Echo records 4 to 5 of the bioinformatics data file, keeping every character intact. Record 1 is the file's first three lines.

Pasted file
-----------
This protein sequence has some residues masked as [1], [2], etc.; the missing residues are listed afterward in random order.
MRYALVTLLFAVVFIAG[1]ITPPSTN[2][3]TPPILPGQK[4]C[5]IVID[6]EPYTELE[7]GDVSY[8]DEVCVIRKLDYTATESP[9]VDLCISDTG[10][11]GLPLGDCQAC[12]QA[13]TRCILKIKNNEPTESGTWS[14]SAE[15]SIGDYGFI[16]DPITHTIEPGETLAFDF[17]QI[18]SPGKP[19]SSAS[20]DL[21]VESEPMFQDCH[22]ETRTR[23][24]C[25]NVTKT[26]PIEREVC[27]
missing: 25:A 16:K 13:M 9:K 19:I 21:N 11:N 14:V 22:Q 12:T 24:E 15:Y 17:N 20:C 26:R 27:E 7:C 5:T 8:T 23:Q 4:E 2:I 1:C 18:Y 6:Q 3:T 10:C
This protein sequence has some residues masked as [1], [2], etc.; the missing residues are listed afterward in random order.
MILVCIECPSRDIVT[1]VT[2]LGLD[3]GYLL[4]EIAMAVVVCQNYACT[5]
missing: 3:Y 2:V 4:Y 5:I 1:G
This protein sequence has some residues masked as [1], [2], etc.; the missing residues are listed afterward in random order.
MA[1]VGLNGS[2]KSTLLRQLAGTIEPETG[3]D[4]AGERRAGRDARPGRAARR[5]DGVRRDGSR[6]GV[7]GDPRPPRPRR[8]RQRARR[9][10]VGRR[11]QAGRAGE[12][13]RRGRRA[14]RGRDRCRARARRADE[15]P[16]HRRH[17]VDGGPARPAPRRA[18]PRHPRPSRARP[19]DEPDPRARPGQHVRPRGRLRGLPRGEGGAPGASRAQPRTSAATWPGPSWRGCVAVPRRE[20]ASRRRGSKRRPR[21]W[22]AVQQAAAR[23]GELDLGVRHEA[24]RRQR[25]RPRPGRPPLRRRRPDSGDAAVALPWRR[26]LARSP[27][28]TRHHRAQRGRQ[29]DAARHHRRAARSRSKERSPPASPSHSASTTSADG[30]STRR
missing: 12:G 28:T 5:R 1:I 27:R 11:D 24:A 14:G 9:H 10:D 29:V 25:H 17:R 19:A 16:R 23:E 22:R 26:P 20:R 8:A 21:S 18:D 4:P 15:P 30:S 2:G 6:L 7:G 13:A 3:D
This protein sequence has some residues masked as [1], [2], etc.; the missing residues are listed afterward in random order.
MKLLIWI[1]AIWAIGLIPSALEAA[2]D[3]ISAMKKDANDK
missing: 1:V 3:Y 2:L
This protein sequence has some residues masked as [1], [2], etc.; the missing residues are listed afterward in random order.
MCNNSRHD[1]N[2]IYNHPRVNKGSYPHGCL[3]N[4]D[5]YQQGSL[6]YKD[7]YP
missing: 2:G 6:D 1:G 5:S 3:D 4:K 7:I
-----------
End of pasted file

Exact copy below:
This protein sequence has some residues masked as [1], [2], etc.; the missing residues are listed afterward in random order.
MKLLIWI[1]AIWAIGLIPSALEAA[2]D[3]ISAMKKDANDK
missing: 1:V 3:Y 2:L
This protein sequence has some residues masked as [1], [2], etc.; the missing residues are listed afterward in random order.
MCNNSRHD[1]N[2]IYNHPRVNKGSYPHGCL[3]N[4]D[5]YQQGSL[6]YKD[7]YP
missing: 2:G 6:D 1:G 5:S 3:D 4:K 7:I